Hulk Hogan does Santa’s Slay first — and worse. He does it worse.
Welcome to The 12 Ways of Christmas, where we unpack weird and overlooked holiday films. Because let’s face it: the blog roll could use the attention. With little rhyme or reason, check in from now until The Day That Must Not Be Named for a new entry in our series. And while you’re at it, look back at last year’s entries, too.
When the worlds of cinema and sports entertainment collide, bad things tend to happen. The list of failed pro wrestling-to-acting careers is a long and storied one: “Macho Man” Randy Savage. Roddy Piper. Steve Austin. Paul “Triple H” Levesque. Randy Orton. And as the list grows ever longer with poorly-conceived sequels to The Marine, Dwayne Johnson begins to look less like an exception to the rule than a bonafide miracle.
Hulk Hogan (née Terry Bollea) certainly isn’t a Dwayne Johnson, but he’s not exactly a “Miz” either. Most of that is owed to his notable appearance as “Thunderlips” in Rocky III. Less ostentatious performances in 3 Ninjas: High Noon at Mega Mountain, Mr. Nanny, and the wrestling-centric No Holds Barred lack the gruff enthusiasm of Hogan’s in-ring persona yet keep him in a physical role.
And then there’s Santa With Muscles. Hogan stars as selfish millionaire health food supplier Blake Thorn, who takes a bump on the noggin while fleeing police after an enthusiastic game of paintball gets out of hand (Yes, really). When Thorn regains consciousness inside the town mall, he’s convinced by a money-grubbing rent-a-elf (Don Stark) that he’s actually Santa Claus, and his egocentrism is miraculously washed away by the season of giving. With a new, benevolent identity, Thorn’s strongman Saint Nick sets about thwarting the plans of Ebner Frost (Ed Begley, Jr.), who has his sights set on an orphanage and the magical crystals buried underneath it.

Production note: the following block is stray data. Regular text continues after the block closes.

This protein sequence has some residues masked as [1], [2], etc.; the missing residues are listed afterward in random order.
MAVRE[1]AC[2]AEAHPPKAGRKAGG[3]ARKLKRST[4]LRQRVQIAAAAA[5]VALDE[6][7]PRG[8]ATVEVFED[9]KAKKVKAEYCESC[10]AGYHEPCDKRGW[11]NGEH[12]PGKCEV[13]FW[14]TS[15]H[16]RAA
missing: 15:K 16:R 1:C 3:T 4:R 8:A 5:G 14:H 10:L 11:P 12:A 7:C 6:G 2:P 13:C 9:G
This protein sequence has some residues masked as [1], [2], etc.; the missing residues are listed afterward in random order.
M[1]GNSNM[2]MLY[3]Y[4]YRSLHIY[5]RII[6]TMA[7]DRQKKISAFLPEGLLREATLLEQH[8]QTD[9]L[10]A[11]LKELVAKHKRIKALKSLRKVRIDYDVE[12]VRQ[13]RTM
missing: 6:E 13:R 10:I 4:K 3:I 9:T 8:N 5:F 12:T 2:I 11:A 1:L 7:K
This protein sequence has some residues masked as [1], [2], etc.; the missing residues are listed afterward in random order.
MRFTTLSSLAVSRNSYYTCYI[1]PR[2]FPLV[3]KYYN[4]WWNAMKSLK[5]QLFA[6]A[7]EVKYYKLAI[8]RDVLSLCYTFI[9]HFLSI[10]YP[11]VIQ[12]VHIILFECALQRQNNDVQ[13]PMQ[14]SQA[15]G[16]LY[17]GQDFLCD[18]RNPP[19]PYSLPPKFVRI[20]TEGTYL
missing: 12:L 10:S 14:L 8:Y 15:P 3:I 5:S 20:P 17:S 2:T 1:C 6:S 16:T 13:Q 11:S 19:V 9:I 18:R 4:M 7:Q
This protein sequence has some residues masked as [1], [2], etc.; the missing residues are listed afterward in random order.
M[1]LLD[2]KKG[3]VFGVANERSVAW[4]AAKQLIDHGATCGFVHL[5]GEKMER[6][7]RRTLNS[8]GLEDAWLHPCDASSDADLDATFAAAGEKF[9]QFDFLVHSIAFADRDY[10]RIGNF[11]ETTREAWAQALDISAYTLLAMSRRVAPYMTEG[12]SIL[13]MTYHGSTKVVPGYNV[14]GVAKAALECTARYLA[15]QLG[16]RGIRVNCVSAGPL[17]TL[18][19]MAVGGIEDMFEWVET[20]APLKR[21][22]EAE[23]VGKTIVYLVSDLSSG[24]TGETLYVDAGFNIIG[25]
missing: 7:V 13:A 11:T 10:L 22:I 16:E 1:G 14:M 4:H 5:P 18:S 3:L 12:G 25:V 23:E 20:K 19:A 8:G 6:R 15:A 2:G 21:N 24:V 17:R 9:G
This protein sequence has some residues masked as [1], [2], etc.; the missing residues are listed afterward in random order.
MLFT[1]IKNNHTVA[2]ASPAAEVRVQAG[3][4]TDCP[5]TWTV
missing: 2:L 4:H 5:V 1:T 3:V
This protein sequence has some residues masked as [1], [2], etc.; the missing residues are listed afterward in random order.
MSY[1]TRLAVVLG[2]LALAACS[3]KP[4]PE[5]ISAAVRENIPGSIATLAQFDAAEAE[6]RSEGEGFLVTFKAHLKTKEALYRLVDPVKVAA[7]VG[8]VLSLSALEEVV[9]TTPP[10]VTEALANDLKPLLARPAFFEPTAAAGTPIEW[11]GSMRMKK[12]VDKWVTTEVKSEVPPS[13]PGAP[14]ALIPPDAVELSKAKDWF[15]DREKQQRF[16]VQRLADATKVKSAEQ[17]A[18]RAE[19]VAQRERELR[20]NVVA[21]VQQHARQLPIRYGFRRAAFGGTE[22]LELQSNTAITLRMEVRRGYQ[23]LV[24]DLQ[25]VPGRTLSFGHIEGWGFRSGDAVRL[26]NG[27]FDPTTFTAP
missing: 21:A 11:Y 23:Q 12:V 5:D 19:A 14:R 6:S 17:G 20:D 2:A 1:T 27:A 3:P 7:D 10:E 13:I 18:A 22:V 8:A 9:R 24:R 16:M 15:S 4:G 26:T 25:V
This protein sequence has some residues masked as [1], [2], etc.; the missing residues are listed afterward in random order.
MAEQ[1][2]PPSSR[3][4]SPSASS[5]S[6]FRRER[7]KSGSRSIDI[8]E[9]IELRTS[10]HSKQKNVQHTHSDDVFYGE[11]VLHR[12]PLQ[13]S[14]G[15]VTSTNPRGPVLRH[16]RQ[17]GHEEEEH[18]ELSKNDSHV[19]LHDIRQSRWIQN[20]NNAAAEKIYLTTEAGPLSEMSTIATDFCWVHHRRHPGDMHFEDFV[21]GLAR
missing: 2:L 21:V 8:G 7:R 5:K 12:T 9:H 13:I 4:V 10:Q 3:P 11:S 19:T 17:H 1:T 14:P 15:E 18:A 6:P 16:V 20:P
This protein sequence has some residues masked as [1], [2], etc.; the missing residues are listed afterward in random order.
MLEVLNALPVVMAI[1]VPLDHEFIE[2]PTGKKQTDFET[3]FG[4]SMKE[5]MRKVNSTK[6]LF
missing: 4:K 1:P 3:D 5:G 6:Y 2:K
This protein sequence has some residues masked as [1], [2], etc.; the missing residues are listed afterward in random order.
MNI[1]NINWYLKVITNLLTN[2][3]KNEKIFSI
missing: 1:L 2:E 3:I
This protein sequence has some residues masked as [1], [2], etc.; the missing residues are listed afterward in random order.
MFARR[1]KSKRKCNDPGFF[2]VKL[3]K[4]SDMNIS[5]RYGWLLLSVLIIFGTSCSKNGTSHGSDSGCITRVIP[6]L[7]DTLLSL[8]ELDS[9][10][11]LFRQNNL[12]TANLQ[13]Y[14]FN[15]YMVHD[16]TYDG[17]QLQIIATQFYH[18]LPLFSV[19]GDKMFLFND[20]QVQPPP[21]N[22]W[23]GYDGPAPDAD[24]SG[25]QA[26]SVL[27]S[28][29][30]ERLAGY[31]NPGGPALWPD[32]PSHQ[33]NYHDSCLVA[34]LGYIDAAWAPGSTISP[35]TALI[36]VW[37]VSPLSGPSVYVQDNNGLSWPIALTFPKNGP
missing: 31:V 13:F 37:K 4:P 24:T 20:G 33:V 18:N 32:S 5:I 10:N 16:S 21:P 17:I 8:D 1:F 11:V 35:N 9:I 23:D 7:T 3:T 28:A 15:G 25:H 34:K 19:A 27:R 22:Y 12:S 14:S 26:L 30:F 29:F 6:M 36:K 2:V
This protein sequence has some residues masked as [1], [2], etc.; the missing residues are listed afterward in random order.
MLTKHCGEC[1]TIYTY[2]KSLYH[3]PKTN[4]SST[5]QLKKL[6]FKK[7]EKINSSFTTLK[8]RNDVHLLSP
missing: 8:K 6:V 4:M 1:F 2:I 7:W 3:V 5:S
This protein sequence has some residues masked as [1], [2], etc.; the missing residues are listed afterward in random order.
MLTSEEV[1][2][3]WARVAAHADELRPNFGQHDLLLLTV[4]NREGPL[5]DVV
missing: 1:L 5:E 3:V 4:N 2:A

Its reputation as a bad movie is legendary, but this isn’t even serviceable Christmas comfort food. The sunny West Coast setting isn’t even ironically appropriate while the bizarro “crystals” MacGuffin and Begley, Jr.’s extreme aversion to germs simply don’t make sense; at one point, Frost dons a full-on HazMat suit before venturing out in public. Any indications of Christmas are tertiary, from the orphanage’s sad decorations to the ridiculous cap Hogan’s Thorn insists on sporting throughout the movie. With a Santa suit sans-sleeves and thick black leather gloves, the Santa cap is the only part of this making good on its promise.
That lack of any yuletide connection is puzzling given how earnest Santa With Muscles is. Thorn becomes the defacto defender of the film’s trio of orphans (including a very recognizable Mila Kunis), giving out hugs and life lessons on avoiding violence with doofy smiles and a twinkle in his eye. In some fashion, Hogan’s trying to channel Santa’s good nature and ends up coming off like a creepy born again. It’s a troubling directorial choice for director John Murlowski, whose career found a second life with VOD genre pictures after this stuck around in movie theaters for a cool two weeks.
This could have worked. For all of its hammy antics, Santa’s Slay understands it has a real-life monster as its lead, and Bill Goldberg’s humor stems directly from sticking a WCW heavyweight inside of a Santa suit. While Hogan has never come close to oozing the charisma of his wrestling characters, he’s shown he’s better than this with roles that remind us he made his name off of bodyslamming Andre the Giant. That’s why Santa With Muscles fails. It’s convinced its lead is something he isn’t, right down to one of its cherub orphans. And when she learns Thorn isn’t the real Santa, she convinces herself he’s even better than Kris Kringle. I wish that were true, little girl. I wish that were true.
Way #1: Christmas With the Kranks